[Podcast] Stagnant, sweltering summer days cocoon us with unshakable pulsing heat and sticky humidity in what is known as a wet bulb effect. It’s downright uncomfortable. Our attention deviates from things at hand and centers on making an escape to our air-conditioned cars and dwellings, but the reprieve is temporary – and some of us lack the luxury of climate control other than sitting beneath the canopy of trees and sipping on a cold drink. But, it’s that combination of heat and humidity which agitates us, saps our energy, stifles our motivation, and can even knock us out with heatstroke. It’s uncomfortable just thinking about it – and that’s what most people have been doing the past two years, sweltering in their minds – bad news is the heat and unrelenting information is the humidity. In today’s show, Doc explains the wet bulb effect as it relates to information and human attention. We’ll learn how human attention works and ways to mitigate information overload during uncertain times. Doc will read an excerpt about Wet Bulbs from pages 74-75 of his book, ‘The Velocity of Information: Human Thinking During Chaotic Times.’
DIRECT LINK to MP3 of this Episode: https://tinyurl.com/SDP177-AUDIO
WHAT IS A WET BULB? “A wet bulb temperature is taken when you wrap an ambient-temperature thermometer bulb in a wet muslin fabric, exposing it to air flow to promote evaporation, and then measure the difference in temperature. When the air is hot and humid, evaporation is stifled and the wet bulb and dry bulb measurements will be close—too close for comfort. We are saturated, swimming in sweat, and overheating.”
COMPETITIVE CYCLISTS, WET BULBS, AND MAKING CRITICAL DECISIONS. Competitive cyclists, like former Soviet National team member Nikolai Razouvaev, rely on the wet bulb measurement to inform their decision to take the bicycle out on a hot and humid day. What can be done to cool down? Perhaps lighter clothing, extra water, frequent breaks, easier terrain, or postponing the outing for a time with a lower wet bulb reading. But what if you do not have an option? What if you must race?”
EXAMPLE OF PSYCHOLOGICAL WET BULB EFFECT. “Your phone buzzes. It is a push alert from the newspaper you trust, about the governor’s upcoming press conference on COVID-19. Another alert comes in an hour later: case and death numbers and summary guidance from the press conference.The phone buzzes a third time. It is an emergency alert ordered by the governor; if you had somehow missed his comments earlier. On your way home, a dynamic messaging sign on the freeway encourages you to “mask up.” Your televised football game is interrupted by misty-eyed celebrities urging that “we’re all in this together.” The 11 o’clock news will offer the very latest.” “[In] a global pandemic, at the height of the Information Age, we are all wet bulbs, spinning away. We are not just wet, we are soaked.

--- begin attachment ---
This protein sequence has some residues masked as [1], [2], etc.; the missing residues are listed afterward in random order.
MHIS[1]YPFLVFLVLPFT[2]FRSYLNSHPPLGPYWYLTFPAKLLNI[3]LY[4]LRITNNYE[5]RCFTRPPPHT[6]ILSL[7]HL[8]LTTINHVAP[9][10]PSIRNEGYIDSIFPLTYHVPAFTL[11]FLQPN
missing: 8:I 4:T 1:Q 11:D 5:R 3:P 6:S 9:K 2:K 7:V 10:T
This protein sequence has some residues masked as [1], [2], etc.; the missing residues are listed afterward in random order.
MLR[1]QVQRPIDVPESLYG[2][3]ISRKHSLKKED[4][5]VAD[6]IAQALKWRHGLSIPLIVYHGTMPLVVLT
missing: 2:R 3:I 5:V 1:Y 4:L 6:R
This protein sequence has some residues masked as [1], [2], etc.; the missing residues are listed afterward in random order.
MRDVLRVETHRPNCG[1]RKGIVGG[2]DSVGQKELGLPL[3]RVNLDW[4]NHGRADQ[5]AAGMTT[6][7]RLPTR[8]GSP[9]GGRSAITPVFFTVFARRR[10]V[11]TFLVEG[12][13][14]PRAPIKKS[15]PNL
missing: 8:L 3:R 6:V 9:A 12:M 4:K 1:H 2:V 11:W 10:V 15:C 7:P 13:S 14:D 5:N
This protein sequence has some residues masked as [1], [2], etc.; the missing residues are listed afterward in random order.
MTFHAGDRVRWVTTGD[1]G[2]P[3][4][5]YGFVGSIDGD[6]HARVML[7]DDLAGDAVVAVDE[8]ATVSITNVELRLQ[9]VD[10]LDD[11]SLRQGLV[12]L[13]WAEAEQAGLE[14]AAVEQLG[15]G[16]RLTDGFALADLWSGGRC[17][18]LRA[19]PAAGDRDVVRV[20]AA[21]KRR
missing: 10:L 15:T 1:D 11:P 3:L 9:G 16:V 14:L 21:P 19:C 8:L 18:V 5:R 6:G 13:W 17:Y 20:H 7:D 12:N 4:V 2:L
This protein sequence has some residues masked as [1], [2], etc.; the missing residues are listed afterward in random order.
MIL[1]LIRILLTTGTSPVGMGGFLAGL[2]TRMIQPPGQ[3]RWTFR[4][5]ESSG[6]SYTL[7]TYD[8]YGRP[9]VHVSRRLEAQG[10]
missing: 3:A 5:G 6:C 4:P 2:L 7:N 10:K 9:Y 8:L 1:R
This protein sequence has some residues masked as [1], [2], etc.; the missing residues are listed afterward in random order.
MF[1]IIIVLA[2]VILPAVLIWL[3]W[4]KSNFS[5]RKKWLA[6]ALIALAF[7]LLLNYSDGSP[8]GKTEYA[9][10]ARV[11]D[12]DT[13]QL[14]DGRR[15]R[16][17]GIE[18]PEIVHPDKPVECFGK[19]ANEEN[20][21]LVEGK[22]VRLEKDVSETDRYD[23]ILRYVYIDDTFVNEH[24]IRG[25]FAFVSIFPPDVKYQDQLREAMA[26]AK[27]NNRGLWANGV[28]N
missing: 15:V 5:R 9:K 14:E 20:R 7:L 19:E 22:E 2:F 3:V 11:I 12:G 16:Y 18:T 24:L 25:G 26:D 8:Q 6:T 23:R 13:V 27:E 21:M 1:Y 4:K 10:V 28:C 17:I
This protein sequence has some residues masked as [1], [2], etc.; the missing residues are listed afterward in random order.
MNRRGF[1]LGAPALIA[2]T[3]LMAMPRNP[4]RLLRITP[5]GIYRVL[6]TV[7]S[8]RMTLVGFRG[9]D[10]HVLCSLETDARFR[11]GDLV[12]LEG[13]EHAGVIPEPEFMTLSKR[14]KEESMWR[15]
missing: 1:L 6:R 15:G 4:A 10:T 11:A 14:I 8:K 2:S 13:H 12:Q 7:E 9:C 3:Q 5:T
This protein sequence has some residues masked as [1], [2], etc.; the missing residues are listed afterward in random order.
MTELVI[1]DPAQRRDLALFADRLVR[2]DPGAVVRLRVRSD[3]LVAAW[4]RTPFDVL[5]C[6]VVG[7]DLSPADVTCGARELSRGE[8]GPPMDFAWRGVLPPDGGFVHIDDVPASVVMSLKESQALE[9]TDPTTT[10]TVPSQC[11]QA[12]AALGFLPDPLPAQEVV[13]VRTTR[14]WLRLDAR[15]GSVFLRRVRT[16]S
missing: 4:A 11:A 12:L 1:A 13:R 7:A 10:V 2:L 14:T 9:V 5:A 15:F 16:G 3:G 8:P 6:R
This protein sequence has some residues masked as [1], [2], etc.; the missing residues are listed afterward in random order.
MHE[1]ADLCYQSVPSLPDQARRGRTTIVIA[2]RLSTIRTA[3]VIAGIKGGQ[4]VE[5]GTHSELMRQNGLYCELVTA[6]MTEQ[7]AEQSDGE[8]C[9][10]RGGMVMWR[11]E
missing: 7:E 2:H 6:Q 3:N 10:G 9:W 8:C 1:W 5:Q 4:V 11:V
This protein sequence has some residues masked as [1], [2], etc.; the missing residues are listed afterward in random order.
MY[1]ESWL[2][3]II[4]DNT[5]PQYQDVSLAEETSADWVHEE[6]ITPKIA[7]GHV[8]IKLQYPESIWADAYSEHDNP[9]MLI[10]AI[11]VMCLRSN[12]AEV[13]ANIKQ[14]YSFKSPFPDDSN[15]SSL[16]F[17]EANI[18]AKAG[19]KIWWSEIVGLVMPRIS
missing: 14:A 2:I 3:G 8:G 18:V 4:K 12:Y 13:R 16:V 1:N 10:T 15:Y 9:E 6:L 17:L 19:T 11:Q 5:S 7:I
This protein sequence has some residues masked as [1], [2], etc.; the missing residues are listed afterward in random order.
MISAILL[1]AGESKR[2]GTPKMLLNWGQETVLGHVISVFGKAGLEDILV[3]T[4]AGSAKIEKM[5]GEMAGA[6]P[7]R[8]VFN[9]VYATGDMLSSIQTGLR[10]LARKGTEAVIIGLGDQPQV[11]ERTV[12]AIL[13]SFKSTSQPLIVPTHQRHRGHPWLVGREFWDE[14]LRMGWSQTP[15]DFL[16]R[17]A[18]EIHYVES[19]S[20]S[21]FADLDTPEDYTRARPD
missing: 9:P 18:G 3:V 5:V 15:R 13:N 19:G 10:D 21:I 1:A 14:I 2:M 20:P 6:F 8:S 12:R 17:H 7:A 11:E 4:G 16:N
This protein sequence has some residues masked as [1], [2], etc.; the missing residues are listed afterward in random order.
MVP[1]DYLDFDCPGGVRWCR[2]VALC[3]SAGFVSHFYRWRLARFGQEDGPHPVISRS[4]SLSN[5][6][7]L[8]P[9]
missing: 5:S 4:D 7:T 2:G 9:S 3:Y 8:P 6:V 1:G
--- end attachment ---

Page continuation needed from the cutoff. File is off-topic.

OPTING IN FOR INFORMATION. And we chose this situation for ourselves.” “[W]e opt in to news push alerts. And we could opt out of emergency alerts, if we so chose. But in both cases, we have decided that the risk of saturation is tolerable compared to the alternative, fear of missing out. The velocity of information is too great to remove ourselves from the equation.
MITIGATING THE WET BULB EFFECT. Begin by acknowledging your behaviors. Short-tempered, frustrated, overwhelmed, unable to attend to tasks. These are reactions to stimuli. Change the channel, or better yet, turn off the receiver. The information is still hammering down on you, but if you’ve turned off your receiver (or tuned the squelch), your attention shifts to the hike or the golf game (Aaron Clarey?) and you seemingly be the last person around who hasn’t heard the “latest hyped news” which, actually, likely won’t have a significant impact on your life. And, what are you going to do about it? During uncertain times when media and people feverishly pass headlines, take a pass. You can sample from time to time and get the information that you need. No use in hovering at the buffet table waiting for another pan of wings to be dumped into the trough.
OPT IN TO BECOME FORCE IN? Putting a toe in the metaverse, real-time digital tracking of our phones and cars, and Elon Musk’s hints of neural links are all easements (or encroachments?) into a life where opting out will require effort and consequences. How are you preparing for the omnipresent wet bulb?
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